10 Uncomfortable Things You Encounter When You Run a Craft Business

The idea of running a craft or wood flower business seems like a dream. And it is in so many ways! You are your own boss, you can follow your passion, and there is no red tape to getting things done your way. Alongside the rewards of being an entrepreneur are definite challenges though.

Below, we list 10 of the most cringe-worthy and uncomfortable things you may run into (in no particular order).

Must be fun getting to play with flowers all day

  • Yes, we create products with flowers. No, it is not play. And working with the flowers is only a fraction of what is done on a daily basis when running your own business!

Separating business hiccups or complaints from your personal self worth

  • This one is tough. When you are putting so much of your time and energy into your business, it can be difficult to not get emotionally attached to a bad review, a product being damaged during shipping or so many other things. Take a beat and ask yourself if the complaint is about you personally or something business related. If the latter, do your best to keep emotion out of your response.

Where's my package?

  • Shipping has been a doozy for quite some time. Packages are delayed, especially around the holidays. Provide the tracking information as soon as the item ships and keep communication open with your client. If they ask where their package is, track it and send them a screenshot of what the postal carrier site is showing you.

Another business copying things you do in your business

  • We've all heard the phrase, "imitation is a form of flattery" but at the same time, plagiarism will get you a failing grade. Inspiration can come from all places but there is a very fine line between being inspired by something and copying it directly. If you think your items or promotions or any other form of your business are being copied, do some research to ensure you were the first and then calmly reach out to the business owner (in a message or in an email) to see what kind of resolution you both can come to.

Turning down or firing a client

  • "No" is a complete sentence. You do not have to accept every order or have a booth at every craft show. And if you are working with a client who you just can't seem to satisfy with your work, it is okay to say "I am not sure I am the right florist to bring your vision to life." It is an icky conversation but the mental strain of trying to please someone or create something that doesn't seem to be working for either of you can be worse.

Supply chain issues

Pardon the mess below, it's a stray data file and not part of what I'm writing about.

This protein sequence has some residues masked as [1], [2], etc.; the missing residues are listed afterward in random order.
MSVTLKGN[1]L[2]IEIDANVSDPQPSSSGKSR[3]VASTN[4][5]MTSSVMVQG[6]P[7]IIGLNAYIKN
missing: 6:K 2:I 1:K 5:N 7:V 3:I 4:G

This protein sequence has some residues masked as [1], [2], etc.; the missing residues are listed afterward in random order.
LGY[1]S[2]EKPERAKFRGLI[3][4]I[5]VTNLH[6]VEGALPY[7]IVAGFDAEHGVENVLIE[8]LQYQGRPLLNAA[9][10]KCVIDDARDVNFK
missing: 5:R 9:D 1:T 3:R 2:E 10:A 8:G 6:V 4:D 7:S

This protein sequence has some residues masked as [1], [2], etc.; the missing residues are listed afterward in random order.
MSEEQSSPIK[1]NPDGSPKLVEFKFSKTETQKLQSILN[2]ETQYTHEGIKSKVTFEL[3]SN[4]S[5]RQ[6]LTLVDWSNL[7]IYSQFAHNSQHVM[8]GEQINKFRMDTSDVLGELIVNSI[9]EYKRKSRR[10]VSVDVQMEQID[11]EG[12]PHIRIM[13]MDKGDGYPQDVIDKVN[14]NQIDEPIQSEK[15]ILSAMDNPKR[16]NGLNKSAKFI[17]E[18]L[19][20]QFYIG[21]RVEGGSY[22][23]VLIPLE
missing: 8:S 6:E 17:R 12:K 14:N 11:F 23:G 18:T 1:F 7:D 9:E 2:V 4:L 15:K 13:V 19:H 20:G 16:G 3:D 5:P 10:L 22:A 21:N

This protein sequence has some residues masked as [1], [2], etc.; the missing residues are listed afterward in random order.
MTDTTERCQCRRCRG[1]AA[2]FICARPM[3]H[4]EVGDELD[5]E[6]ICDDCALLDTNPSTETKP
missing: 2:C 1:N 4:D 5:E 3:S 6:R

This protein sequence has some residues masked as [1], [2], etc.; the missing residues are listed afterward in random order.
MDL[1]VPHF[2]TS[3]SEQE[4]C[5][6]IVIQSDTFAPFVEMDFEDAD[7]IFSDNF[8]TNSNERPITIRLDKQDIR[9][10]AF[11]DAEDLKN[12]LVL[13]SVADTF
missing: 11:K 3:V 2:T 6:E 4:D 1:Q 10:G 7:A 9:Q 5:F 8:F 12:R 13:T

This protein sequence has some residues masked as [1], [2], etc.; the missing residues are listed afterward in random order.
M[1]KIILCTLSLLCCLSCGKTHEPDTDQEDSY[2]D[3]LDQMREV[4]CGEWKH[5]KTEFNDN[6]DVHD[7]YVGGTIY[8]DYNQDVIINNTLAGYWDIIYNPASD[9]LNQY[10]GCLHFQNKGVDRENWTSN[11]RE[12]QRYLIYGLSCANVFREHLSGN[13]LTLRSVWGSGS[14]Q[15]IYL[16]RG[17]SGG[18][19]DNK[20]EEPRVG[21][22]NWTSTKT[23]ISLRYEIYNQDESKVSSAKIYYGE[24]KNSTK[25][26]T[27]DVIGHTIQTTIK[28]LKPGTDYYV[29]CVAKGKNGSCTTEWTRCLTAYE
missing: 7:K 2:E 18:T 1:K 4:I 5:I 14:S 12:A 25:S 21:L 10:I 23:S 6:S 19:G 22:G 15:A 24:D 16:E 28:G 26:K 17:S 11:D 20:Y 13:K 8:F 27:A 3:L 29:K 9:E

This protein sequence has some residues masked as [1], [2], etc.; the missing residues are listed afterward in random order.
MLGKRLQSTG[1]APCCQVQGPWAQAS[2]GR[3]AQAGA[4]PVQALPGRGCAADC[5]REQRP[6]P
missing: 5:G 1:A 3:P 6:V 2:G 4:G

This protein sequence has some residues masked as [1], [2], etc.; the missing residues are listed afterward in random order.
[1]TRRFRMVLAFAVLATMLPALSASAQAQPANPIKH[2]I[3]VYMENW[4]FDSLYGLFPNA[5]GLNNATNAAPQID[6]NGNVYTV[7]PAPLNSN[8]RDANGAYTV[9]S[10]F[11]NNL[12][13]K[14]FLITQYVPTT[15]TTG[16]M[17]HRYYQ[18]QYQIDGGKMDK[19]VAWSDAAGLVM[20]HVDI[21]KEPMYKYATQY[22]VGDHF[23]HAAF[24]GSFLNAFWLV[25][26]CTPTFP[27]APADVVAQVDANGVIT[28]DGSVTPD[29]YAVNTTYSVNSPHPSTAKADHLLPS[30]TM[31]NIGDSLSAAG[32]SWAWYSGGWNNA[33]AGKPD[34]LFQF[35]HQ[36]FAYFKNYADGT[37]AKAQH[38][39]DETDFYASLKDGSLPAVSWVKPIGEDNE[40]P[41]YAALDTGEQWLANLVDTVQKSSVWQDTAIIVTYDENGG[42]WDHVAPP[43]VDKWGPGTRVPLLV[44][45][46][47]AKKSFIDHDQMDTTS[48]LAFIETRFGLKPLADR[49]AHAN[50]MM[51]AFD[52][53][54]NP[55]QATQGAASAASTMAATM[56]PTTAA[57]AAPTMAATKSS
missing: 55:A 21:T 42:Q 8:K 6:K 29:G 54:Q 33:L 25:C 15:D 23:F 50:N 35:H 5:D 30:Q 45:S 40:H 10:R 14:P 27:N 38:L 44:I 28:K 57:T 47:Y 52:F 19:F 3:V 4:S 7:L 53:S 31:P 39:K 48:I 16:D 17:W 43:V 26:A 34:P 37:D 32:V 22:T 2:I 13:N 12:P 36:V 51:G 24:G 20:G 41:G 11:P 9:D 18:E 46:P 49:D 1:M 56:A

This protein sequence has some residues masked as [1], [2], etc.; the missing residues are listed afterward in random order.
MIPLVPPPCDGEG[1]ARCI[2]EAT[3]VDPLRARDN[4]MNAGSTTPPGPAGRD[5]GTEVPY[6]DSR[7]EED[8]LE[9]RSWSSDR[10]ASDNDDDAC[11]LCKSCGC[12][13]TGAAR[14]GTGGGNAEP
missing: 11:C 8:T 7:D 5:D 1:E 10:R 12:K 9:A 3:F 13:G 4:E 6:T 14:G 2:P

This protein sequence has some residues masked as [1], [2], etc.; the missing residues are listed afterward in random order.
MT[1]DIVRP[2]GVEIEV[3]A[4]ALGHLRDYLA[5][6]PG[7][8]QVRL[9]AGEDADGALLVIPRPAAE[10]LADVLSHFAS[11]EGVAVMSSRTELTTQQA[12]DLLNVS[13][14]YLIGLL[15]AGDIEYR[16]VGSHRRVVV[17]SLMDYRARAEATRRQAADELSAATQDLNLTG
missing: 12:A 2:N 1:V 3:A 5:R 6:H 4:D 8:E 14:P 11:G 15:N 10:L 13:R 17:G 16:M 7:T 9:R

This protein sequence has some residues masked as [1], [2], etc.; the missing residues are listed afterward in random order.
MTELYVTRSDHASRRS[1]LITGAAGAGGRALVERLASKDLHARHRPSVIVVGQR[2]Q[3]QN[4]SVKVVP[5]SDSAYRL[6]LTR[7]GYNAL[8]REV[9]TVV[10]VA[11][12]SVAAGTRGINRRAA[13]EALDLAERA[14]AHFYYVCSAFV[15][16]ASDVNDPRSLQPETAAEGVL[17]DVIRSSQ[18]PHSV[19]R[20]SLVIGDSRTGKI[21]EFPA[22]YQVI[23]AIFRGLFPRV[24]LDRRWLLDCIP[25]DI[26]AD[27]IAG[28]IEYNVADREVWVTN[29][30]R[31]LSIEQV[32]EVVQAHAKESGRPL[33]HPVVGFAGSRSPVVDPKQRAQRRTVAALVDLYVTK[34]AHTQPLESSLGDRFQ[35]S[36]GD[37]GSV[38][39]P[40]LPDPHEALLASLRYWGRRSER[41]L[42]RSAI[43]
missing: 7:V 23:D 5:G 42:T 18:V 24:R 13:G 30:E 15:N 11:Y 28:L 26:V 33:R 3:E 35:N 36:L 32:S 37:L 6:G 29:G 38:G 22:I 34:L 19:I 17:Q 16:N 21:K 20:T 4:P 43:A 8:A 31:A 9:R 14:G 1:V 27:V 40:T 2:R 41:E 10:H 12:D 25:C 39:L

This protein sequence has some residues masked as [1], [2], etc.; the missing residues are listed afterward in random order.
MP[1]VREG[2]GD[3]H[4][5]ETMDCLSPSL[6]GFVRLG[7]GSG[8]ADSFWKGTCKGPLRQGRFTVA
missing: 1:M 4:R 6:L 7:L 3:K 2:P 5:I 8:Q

• This year has been hard. The pandemic set in motion a supply deficit that we are going to be dealing with for the foreseeable future. Many things have been hard to find but this is an opportunity to pivot and make some changes. Your favorite centerpiece boxes aren't available in a big box craft store? Try to find a local woodworker who is able to work with you. Instead of focusing on what is unavailable, let your mind wander to possible solutions or substitutions.

Someone commenting on your business social media pages to tag another maker

  • So frustrating. First time offense, I usually just hide the comment and write down the name of the person who commented. Second time, delete and block. 

Another maker publicly asking where you got your materials or asking how to make your best selling pieces

  • If educating makers is not a part of your business plan, neither of these things are appropriate to be asked in the comments on your social media pages. Message the maker privately to either provide the resources requested or to let them know you are unable to do so. Stay polite though! You never know when your business might pivot to include teaching other makers.

Conversations with your partner (not business partner) as your business starts to take over more and more space in your home

  • Sola wood flower businesses require a lot of product. Flowers, greenery/fillers, paint, containers, shipping boxes, finished pieces...the list goes on and on. My husband likes to say that my crafting process is a liquid. It fills whatever space I am in (which may have meant an entire house at one point but I'm working on it!). Just be sure to have open communication with your partner about the space your products will need.

Going into business to not work a 9-5 job and instead working 24/7

  • It's important to set boundaries but it is also hard to turn off your brain. When you own your business, ideas and inspiration can come at any time. Enjoy the ride!

How many of these situations have you faced? What are some other uncomfortable scenarios we didn't mention here? Let us know in the comments while I go get the popcorn ready!

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